Real Estate Trends & Advice - The Power of MLS

The Power of MLS
By Jim Palmer Jr.

For years the Multiple Listing System that is used by real estate brokers across the country has been under fire from critics who see that system as antiquated or as a monopoly of data.  Most of those critics are competitors for the data.  The MLS system has continually withstood the constant badgering of such fault-finders, including an anti-trust lawsuit from the U.S. Department of Justice. 

What makes the MLS system option best for consumers is that it continues to be the largest database of available homes, using the most up-to-date home status information while maximizing visibility of homes for sale.  In other words, this database is the most verified, trusted, detailed and accurate property information available.  The unique and powerful cooperation agreement between brokerages, who are all competitors, facilitates the best collaboration possible between buyers and sellers in a real estate transaction.  The MLS system gives equal opportunity for all home buyers and sellers, leveling the playing field between large and small brokerages.

A world without the MLS would mean no centralized source of available homes, leading to outdated home status information and fewer homes for buyers to choose from on real estate websites.  Information would be unverified, inaccurate and unreliable like it is on some popular real estate websites who try to compete with the MLS system.  Sellers would have to pay to list on websites and would have fewer options for attracting buyers.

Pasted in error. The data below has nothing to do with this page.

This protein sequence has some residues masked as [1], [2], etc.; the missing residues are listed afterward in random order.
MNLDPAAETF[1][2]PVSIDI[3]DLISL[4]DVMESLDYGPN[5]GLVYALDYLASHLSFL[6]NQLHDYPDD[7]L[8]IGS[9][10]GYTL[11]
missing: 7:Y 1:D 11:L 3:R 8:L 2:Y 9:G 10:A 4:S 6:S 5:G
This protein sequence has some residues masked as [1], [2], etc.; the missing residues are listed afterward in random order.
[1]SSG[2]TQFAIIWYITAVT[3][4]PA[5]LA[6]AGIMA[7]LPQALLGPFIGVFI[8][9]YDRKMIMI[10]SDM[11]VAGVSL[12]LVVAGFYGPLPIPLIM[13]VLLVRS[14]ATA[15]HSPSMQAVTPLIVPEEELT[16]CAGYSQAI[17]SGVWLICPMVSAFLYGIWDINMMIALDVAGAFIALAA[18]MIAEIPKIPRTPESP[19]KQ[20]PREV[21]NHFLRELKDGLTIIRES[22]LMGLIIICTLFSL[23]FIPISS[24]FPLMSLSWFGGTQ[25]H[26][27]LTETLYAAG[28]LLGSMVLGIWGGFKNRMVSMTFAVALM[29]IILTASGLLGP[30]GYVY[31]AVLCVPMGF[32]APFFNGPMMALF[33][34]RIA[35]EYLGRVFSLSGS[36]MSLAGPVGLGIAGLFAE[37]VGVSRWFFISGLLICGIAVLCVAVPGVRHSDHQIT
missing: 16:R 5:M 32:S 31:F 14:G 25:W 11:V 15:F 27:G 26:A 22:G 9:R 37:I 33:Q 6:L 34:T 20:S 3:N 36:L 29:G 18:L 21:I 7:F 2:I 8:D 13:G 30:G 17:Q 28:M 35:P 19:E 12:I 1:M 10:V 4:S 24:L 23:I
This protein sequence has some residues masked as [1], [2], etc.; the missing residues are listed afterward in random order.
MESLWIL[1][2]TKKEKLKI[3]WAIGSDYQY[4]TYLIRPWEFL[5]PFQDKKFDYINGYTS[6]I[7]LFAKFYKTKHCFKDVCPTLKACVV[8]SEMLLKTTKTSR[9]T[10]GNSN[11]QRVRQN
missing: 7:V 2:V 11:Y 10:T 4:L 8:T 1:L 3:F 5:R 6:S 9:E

Realtors® have recently fought through a barrage of attacks to the MLS system where attorneys accused certain MLS’s of fixing or setting commissions at a certain rate.  Even though those accusations are patently false, the resulting settlement came at a huge cost for those Realtor® members.  The settlement agreement forced some changes to Realtor® owned Multiple Listing Services methods of operation.  Effective in August of this year, brokers will no longer be able to publish a compensation amount that sellers are willing to pay buyers brokers to help sell their property. 
Advocates of this settlement agreement believe that new practice will make it less likely for brokers to set commission rates that could be construed as “the going rate.”  It remains to be seen how sellers will incentify buyers if they can’t post a buyer broker commission in an MLS listing as they have in the past.

The result of destroying the MLS, like some Realtor®-hating-advocates push for, would have the opposite effect as what they think.  Markets would become broker-controlled without the oversight and watchful eyes of the competition.  The MLS system has evolved to provide the best possible outcome for consumers.